Charles Courtneidge was a coachman from Leatherhead, Surrey. He fell from the box of his fly and died on the Upper Road to Richmond in Putney in 1860, leaving his widow Sarah Watson and six living children. Charles was born in 1807 to John Courtnadge and Hanna Clifton. Courtneidge (also Courtnadge, Courtnage) is a rare surname that originated near the hundred of Godalming in southwest Surrey.
Sarah Watson was born on 1 Aug 1818 in the parish of St. Luke, Chelsea, then in the county of Middlesex. She was the first child of James Watson, a shoemaker, and Ann Copperthite. In 1842, the Watson family’s fortune took a turn for the worse. Ann Watson died of consumption at age 50 on 29 Sep 1842. James Watson died the next year from chronic bronchitis, followed by their youngest child, 6 year-old James. The other unmarried Watson children became inmates of the Workhouse.
Thomas James Ward was born on 9 Jan 1843 at Strand-on-the-Green in Chiswick. His father Thomas was an agricultural labourer at Edward Dean’s market gardens. Thomas married Sarah Hannah Lucy Courtneidge on 5 Aug 1867 at St. Paul’s Church, Hammersmith. Sarah was born in 1844 in Wimbledon to Charles Courtneidge, a coachman, and Sarah Watson, a shoemaker’s daughter from Chelsea. Thomas and Sarah had 12 children from 1863-1889. The family lived in Battersea, Wandsworth, Earlsfield, and finally Tooting.
George Ward was the son of James Ward and Maria Willoughby of Aston and Cote in Oxfordshire. George moved to Mortlake in Surrey, where he married his Irish-born wife Bridget McCann. George and Bridget left for America in 1863, after their leaving-shop was investigated in a sting at the Woolwich Police Court. The Ward Family settled on a 40 acre farm in Mundy, Genesee County, Michigan. **Updated with new images and references**
Mary was baptized in Bampton, Oxfordshire on 10 Jul 1702. Her arrival was clearly not an occasion of joy for whoever recorded it. Illegitimate children are nearly always noted as such in parish records. The terms vary but include bastard, base child, or filius populi, “son of the people.” Describing a mother as “that incestuous whore” definitely was not standard terminology.
The history of the caddies at Walton Heath in these early days includes strikes, riots, murder, illegal gambling and organized theft. In response came significant labor reform and important contributions to the British war effort in WWI. Both are a testament to the integrity of the club and its employees.
Two years ago, I made a spectacular find related to my family’s history. A simple Google search let me to an eBay listing for a putter stamped with “Alf. J. Ward, Special”…They were definitely my great-grandfather’s clubs, family heirlooms that found their way back home after 90 years.
In April of 1923, a “slender Englishman” named Alf Ward walked into the office of Indianapolis mayor Lew Shank. He introduced himself as the new golf professional for city’s municipal club. The mayor sent Alfred out to Irvington with shovels, horses, and a few men. He was to build Pleasant Run, the “finest municipal golf course in the country.”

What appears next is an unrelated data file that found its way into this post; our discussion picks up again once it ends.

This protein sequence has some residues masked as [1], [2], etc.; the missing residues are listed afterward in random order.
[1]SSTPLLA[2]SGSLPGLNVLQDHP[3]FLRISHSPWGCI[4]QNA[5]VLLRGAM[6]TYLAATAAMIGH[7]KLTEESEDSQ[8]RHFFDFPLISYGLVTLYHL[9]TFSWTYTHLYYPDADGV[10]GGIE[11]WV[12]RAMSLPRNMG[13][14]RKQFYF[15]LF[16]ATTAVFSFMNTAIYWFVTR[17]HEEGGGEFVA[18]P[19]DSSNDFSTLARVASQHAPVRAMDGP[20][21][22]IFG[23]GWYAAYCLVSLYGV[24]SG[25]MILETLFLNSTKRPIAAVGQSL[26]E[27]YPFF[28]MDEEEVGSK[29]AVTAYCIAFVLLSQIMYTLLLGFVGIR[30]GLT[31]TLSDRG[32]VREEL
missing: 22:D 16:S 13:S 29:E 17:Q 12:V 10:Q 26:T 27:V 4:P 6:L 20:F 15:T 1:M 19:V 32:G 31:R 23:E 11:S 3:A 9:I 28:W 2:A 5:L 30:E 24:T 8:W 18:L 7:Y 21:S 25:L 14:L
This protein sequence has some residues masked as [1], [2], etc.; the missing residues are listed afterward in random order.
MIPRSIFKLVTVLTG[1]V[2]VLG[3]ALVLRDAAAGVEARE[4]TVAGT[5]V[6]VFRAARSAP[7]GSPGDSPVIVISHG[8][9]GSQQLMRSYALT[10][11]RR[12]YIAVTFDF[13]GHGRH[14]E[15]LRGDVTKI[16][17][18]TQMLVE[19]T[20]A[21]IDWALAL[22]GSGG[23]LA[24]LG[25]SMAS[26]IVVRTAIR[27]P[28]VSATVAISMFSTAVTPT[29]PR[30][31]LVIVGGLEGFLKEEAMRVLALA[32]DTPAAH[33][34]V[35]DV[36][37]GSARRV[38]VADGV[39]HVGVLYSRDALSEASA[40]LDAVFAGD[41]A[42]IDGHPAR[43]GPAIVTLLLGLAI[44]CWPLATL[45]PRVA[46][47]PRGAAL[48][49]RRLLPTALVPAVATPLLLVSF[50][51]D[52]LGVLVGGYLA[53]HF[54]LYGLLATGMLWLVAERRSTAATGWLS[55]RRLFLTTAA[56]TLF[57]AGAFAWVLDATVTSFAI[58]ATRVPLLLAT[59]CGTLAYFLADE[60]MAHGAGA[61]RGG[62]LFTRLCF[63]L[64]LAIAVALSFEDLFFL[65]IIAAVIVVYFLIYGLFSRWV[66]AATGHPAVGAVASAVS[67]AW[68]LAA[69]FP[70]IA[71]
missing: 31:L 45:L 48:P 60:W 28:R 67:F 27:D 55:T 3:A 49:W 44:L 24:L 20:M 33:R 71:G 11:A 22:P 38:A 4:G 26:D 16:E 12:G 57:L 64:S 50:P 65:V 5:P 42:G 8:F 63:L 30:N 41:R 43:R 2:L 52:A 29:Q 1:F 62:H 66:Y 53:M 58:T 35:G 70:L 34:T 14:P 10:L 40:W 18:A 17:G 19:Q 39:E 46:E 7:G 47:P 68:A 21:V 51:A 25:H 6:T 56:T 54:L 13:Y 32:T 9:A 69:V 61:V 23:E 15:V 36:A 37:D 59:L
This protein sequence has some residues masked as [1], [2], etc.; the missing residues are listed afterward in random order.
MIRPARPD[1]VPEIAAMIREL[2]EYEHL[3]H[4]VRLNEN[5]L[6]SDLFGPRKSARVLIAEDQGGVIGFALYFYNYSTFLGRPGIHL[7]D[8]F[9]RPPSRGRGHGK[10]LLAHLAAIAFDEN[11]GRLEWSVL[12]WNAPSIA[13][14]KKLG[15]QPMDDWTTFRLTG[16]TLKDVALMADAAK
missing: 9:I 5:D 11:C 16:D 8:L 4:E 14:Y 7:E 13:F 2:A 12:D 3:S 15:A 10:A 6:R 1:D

Alfred was the eighth of twelve children born in 1883 to Thomas James Ward, a Battersea distillery worker and builder’s labourer, and Sarah Courtneidge, a coachman’s daughter from Wimbledon. Alfred got his start in golf working as an assistant to James Braid at Walton Heath Golf Club in Walton-on-the-Hill, Surrey.
Tom Hancock was an English golf professional with a long and active career in the United States. Born in Richmond, Surrey in 1885, Tom began training in his hometown with J. H. Taylor at Royal Mid-Surrey Golf Club. He then worked as an assistant to James Braid at Walton Heath, where he knew my great-grandfather Alf Ward.
James Ward was born in 1771 in the hamlet of Aston and Cote, Oxfordshire. He fathered at least 16 children between 1800-1838 with two wives: Maria Willoughby (1774-1817) and Teresa Howson (1797-1850).
Our 3rd great-grandfather Thomas Ward was born about 1813 near Witney, Oxfordshire, the son of James Ward, a labourer. Thomas moved to Mortlake, Surrey and married Mary Ann Maria Walters in 1838. They had 11 children. 2-3 years ago, I started looking for Thomas Ward’s family of origin in Oxfordshire. This is a summary of my research so far.
Francis Walters was from Epsom, Surrey. He stood at 5 feet 4 inches tall, with pale skin and grey eyes. At age 18 he enlisted in the 2nd Battalion of the 12th Foot, serving in England and Ireland from 1812-1819. He he returned to Epsom where his oldest child Mary Ann Maria Walters, my 3rd great grandmother, was born in 1820.
Thomas and Mary’s youngest son William Ward remained unmarried and joined the British Army in 1879. He frequently found himself in trouble by creating disturbances while drunk, drawing his bayonet on the escorts that removed him, threatening and offering violence to his superior officers, assaulting police constables and escaping confinement.